Two Sense: Perfumer & Flavorist Podcast
Flavour and fragrance are inextricably linked, and indeed many perfume companies create for both sectors. Perfumer & Flavorist sit down with Ewan Morgan, national director of Diageo, to discuss what goes into crafting a quality whisky.

The Why Factor: Perfume
For centuries perfume has been used to show status and wealth and the global business is worth now worth tens of billions of dollars, so clearly fragrance is more popular than ever. Here the BBc’s Mike Williams talks to an historian and archaeologist about why we use perfume and what, exactly, it says about us.

Histories of the Unexpected: Perfume
Presenters Dr Sam Willis and Professor James Daybell ‘argue’ that everything has a history (well, yes) here delving in to our favourite topic (obvs).

Making Scents: The Story of Perfume
Bridget Kendall and guests explore the modern history of perfume, including its flowering in France and the explosive chemical discoveries that helped to make fine fragrance what it is today.

The Pool: Perfume: A Century of Scents
Lizzie Ostrum (aka Odette Toilette) discusses her brilliant book, beginning with the story of CK One and how it came to epitomise the 1990s.

Stuff You Should Know: How Perfume Works
Josh and Chuck are the very laid-back and affable hosts who plunge into topics they previously knew little or nothing about, sharing their research with listeners. There are hundreds of episodes covering everything from corsets to cults, but of course we zoomed in on the perfume episode…

Do let us know if there are any more you’ve heard – we’re always on the lookout for further fragrant recommendations!

Written by Suzy Nightingale

 

 

5 fragrant New Year’s resolutions: new things to smell / see / do for 2019

It’s easy to get stuck in a bit of a scented rut sometimes – something we’re all guilty of! But we’ve decided now is the perfect time to blow away the cobwebs and start thinking about things we’re looking forward to trying, seeing and (of course) smelling this year. Which of these have you tried already, and what are you most looking forward to in 2019…?

1: Get social with scent
The internet is, obviously, a wonderful thing (hello, we’re on it right now!) but it’s also good to remember to get our from behind our desks and away from a screen to actually interact with human beings occasionally. There’s absolutely nothing like discovering a group of people who share your passion, meeting up with them and realising you’re not alone. This is genuinely one of the greatest bits of our job – meeting all of you lovely people, and watching you form your own groups and friendships around our common love of fragrance! If you join our VIP Club, we promise you an entire year filled with fragrant opportunities…

– Exclusive perfume events – meeting top perfumers and founders of niche houses, exploring the history of a house with the very people who created it. Learning about ingredients, getting previews of new fragrances or simply finding out about new names our noses need to know…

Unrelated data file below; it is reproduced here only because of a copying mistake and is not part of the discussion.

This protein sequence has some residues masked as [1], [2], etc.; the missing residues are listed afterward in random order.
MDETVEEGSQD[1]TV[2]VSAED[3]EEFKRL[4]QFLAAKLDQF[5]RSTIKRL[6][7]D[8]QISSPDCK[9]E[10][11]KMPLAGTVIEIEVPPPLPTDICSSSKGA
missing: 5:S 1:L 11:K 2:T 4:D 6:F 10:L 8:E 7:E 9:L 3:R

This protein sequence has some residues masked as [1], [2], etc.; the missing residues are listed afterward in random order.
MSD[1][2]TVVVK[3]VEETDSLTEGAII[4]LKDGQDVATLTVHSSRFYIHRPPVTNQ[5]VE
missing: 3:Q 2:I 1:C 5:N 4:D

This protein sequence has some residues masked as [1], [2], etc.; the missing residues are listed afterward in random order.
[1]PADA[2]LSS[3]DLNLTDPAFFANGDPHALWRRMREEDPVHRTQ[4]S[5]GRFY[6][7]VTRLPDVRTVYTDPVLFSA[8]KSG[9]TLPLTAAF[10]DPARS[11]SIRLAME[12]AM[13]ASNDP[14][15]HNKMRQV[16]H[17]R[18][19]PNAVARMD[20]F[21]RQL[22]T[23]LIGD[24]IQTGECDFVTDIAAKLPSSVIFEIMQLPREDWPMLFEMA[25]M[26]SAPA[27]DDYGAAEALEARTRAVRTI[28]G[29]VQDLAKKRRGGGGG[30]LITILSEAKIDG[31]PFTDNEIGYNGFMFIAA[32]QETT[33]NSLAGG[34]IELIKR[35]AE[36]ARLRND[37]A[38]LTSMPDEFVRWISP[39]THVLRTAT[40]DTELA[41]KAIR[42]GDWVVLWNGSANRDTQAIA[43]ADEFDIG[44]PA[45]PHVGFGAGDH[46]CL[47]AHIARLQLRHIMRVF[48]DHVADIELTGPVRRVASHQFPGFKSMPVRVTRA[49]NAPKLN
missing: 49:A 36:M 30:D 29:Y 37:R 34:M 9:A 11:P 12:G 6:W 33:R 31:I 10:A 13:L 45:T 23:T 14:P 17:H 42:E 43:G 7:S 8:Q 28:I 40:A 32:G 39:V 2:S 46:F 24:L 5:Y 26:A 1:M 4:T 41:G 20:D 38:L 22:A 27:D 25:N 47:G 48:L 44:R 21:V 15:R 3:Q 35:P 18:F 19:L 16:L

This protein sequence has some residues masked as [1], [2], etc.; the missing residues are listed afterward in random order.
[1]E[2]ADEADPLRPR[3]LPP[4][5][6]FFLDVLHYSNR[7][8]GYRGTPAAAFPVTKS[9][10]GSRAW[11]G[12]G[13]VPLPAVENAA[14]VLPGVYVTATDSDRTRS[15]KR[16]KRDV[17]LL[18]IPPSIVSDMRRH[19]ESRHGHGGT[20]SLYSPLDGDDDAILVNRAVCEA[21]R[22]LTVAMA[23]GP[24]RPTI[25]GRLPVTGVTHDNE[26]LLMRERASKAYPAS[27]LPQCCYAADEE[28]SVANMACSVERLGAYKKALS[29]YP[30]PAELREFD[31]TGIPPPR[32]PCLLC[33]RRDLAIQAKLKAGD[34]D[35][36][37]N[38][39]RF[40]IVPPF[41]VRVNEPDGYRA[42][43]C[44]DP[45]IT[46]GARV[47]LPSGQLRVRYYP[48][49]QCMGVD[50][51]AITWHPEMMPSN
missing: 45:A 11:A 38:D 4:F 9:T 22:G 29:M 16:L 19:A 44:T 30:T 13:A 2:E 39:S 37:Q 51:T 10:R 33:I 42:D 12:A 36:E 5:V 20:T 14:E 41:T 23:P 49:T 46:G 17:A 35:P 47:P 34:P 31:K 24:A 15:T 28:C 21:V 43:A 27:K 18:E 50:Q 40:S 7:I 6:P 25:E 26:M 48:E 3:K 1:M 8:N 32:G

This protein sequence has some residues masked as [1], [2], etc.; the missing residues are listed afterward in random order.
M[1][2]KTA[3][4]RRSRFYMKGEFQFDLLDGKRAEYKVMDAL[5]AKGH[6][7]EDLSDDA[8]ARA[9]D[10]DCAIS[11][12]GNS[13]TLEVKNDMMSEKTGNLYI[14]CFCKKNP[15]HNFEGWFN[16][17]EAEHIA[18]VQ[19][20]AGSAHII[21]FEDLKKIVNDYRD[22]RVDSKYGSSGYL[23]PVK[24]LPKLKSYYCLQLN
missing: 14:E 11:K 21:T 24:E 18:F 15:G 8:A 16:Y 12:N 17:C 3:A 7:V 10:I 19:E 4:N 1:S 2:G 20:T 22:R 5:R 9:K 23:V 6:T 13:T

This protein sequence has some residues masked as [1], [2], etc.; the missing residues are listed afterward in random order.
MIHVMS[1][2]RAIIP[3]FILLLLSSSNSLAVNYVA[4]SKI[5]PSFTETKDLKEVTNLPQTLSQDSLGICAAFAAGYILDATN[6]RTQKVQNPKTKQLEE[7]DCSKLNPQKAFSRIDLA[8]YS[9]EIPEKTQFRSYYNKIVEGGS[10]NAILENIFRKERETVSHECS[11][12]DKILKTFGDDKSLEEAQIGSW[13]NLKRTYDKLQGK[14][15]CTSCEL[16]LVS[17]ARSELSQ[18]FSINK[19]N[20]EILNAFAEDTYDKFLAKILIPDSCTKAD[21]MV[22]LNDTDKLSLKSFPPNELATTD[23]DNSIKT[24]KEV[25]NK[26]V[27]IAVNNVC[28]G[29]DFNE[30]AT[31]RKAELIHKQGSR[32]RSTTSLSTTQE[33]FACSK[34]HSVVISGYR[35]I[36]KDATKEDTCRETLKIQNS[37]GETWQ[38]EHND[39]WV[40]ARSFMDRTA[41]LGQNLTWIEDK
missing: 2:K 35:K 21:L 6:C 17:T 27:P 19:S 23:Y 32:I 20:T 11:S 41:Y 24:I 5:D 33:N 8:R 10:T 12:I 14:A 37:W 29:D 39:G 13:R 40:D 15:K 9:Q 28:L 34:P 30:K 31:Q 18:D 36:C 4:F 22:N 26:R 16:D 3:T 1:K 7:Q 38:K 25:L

– How to Improve Your Sense of Smell Workshops – sharing the top tips we’ve learned from the world’s best noses, changing the way we think about scent and discovering deep emotional connections. These workshops are some of the highlights of our year: fun, informative, down-to-earth and genuinely life-changing for everyone who attends!

Exclusive competitions with fab fragrant prizes – including bottles signed by perfumers.

An exclusive monthly ‘insider offer’ – just for our VIPs.

If you keep an eye on our Events page, we also list many other perfume events and pop-ups taking place around the country, so whey not make a pact to attend at least one this year and see how exciting they can be? You can make new friends, discover new scents to love and most of all, have fun with fragrance!

2: Be braver!
There are very few people we know (apart from professional ‘noses’ really) who don’t have preconceived ideas about what suits them, and certain ingredients they tend to avoid. Even we can be guilty of it! It’s a slippery slope when you avoid things becuase you ‘know’ they don’t work for you. Taste change – ALL the time – as we get older (or wiser), and the more things you try, the more you become accustomed to liking and the more your fragrance palate expands.

Think you hate rose? It completely depends which type of rose is being used – fruity, fresh and honeyed, or deep, dusty and velvety – how it’s been harvested, where it’s used in the composition and what other ingredients surround it. The same goes for any ingredient you care to name – the new fractionated patchouli, for example, removes the ‘dirty’ earthiness that many naysayers associate with ‘hippies’ and kept them at arm’s length all these years.

We double dare you to seek out notes, fragrances and houses you assume you don’t like, and to just try them (again or for the first time) with a new nose and fresh attitude…

It’s not only about trying things you thought you disliked, but expanding your fragrant horizon at your own pace. How about branching out just a little bit – but still within your comfort zone – by seeing what six fragrances are ‘matched’ to one you already own and love? There’s suggestions for every budget, from niche and high-end luxury, through all-time classics and highstreet-friendly names you may have overlooked. Try our Fragrance Finder, get out there and give them a try. You might find a brand new fragrant love…